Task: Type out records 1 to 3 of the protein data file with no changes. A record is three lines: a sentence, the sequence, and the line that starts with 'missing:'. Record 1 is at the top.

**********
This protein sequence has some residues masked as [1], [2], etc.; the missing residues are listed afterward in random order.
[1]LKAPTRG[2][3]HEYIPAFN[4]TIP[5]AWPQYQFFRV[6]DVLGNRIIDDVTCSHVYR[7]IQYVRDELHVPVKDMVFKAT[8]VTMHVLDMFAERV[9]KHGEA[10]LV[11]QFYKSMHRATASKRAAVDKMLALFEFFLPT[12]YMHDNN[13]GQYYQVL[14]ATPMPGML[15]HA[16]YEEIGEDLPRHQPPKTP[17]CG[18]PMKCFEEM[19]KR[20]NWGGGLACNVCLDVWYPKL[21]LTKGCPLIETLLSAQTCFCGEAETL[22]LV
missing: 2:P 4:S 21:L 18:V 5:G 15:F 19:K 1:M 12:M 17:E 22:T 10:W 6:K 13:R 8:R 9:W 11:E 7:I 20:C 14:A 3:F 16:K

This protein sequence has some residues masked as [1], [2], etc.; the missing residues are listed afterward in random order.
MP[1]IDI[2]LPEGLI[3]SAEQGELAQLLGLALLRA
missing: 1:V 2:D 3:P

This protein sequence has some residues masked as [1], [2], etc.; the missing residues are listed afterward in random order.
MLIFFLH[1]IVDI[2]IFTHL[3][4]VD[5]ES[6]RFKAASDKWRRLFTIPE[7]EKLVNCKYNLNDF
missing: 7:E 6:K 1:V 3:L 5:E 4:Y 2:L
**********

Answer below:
This protein sequence has some residues masked as [1], [2], etc.; the missing residues are listed afterward in random order.
[1]LKAPTRG[2][3]HEYIPAFN[4]TIP[5]AWPQYQFFRV[6]DVLGNRIIDDVTCSHVYR[7]IQYVRDELHVPVKDMVFKAT[8]VTMHVLDMFAERV[9]KHGEA[10]LV[11]QFYKSMHRATASKRAAVDKMLALFEFFLPT[12]YMHDNN[13]GQYYQVL[14]ATPMPGML[15]HA[16]YEEIGEDLPRHQPPKTP[17]CG[18]PMKCFEEM[19]KR[20]NWGGGLACNVCLDVWYPKL[21]LTKGCPLIETLLSAQTCFCGEAETL[22]LV
missing: 2:P 4:S 21:L 18:V 5:G 15:F 19:K 1:M 12:M 17:E 22:T 10:W 6:K 13:R 8:R 9:W 11:E 7:I 20:C 14:A 3:F 16:K

This protein sequence has some residues masked as [1], [2], etc.; the missing residues are listed afterward in random order.
MP[1]IDI[2]LPEGLI[3]SAEQGELAQLLGLALLRA
missing: 1:V 2:D 3:P

This protein sequence has some residues masked as [1], [2], etc.; the missing residues are listed afterward in random order.
MLIFFLH[1]IVDI[2]IFTHL[3][4]VD[5]ES[6]RFKAASDKWRRLFTIPE[7]EKLVNCKYNLNDF
missing: 7:E 6:K 1:V 3:L 5:E 4:Y 2:L